In part it states: ” Images show NO evidence of intrarenal calcification.” There are NO urethral calcification detected. No BLADDER calcifications are detected. There are phleboliths within the pelvis. There are scattered arterial calcifications. On the POSTCONTRAST images the liver demonstrates several water density “masses” some too small to characterize but are statistically likely be cysts. The KIDNEYS show bilateral RENAL cortical cysts. No morphologically suspicious RENAL mass is detected. There is NO hydronephrosis. There is NO hydroureter. There is NO perirenal infiltrative stranding “

  2. Caryn Roll says:

    This was a very interesting post and I especially appreciated the section about dietitians being part of the medical community.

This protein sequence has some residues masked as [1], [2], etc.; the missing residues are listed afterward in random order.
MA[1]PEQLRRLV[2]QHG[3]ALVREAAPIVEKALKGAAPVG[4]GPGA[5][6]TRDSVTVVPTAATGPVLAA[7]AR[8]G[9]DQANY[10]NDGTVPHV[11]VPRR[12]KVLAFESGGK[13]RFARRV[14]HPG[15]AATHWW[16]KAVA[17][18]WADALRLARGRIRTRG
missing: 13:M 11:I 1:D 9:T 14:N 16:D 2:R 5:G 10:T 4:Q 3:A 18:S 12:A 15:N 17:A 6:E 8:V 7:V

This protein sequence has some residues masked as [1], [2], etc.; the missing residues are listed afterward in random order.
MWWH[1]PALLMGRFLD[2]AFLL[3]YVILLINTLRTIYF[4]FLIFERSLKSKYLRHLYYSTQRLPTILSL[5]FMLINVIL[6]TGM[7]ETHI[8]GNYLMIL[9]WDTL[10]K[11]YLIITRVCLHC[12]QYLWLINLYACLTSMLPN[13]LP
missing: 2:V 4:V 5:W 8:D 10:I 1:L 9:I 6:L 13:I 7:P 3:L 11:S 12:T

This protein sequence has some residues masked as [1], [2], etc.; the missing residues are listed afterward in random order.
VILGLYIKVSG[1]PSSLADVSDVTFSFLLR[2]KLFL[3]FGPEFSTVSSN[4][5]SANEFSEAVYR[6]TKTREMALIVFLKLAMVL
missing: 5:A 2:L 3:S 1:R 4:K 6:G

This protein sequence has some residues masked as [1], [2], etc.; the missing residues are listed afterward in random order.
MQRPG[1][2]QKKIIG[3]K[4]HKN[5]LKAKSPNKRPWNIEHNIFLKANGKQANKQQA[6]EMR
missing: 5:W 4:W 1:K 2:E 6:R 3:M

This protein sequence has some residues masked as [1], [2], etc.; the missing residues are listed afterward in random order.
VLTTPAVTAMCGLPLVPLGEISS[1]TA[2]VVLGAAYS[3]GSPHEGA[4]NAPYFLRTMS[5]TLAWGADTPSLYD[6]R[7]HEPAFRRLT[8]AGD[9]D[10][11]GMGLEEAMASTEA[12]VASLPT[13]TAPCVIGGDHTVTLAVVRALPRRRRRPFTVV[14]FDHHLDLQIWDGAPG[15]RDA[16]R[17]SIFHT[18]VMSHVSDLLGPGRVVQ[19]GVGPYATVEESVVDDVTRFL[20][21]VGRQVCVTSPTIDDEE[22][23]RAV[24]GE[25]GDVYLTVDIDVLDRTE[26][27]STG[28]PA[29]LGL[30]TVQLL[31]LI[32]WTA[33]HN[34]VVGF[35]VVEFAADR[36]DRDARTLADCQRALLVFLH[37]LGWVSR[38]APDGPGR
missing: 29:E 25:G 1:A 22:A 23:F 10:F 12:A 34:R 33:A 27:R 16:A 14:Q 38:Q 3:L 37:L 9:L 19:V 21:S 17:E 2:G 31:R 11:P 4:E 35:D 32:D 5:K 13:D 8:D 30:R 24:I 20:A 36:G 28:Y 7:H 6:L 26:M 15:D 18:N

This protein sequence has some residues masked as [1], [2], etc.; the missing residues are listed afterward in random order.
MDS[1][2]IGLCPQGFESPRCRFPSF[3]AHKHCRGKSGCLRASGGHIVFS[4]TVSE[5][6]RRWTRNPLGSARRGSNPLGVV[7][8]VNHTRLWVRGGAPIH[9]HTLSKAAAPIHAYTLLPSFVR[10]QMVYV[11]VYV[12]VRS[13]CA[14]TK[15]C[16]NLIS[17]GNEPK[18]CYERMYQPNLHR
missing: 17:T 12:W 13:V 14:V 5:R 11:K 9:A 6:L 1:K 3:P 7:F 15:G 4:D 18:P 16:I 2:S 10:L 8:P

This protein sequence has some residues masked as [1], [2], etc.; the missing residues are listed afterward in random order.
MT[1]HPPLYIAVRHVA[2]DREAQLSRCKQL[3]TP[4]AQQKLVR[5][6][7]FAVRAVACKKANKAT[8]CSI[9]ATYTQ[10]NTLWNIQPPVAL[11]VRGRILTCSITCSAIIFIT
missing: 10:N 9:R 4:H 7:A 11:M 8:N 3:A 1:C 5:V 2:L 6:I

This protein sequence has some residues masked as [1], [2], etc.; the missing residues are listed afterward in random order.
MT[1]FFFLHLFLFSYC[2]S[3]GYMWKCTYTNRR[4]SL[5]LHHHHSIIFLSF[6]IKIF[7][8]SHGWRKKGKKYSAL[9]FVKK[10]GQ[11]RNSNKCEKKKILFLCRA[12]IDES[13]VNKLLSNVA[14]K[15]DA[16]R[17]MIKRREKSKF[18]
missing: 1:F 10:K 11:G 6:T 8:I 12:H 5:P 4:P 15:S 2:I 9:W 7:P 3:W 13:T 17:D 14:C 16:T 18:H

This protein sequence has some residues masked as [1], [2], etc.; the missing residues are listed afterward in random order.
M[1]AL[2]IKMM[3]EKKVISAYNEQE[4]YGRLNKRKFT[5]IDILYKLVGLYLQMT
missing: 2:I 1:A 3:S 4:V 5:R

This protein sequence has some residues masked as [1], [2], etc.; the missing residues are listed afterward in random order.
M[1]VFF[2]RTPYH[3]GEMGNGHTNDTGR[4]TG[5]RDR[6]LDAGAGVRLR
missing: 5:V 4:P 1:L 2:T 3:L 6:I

When a medical doctor treats a patient with a nutrition problem they send them to the dietitian.
    Thank you for bringing this to the public’s attention.
    Caryn Roll R.D.

  3. Sophie Horan says:

    when it comes to answers no one states the truth like Dr. Joe….

    Dr. Joe is to information on medicine and chemistry as “a flame is to a candle”

  4. alice says:

    Bravo! Well answered.

Leave a Reply

Your email address will not be published. Required fields are marked *

This blog is kept spam free by WP-SpamFree.

Blog authors are solely responsible for the content of the blogs listed in the directory. Neither the content of these blogs, nor the links to other web sites, are screened, approved, reviewed or endorsed by McGill University. The text and other material on these blogs are the opinion of the specific author and are not statements of advice, opinion, or information of McGill.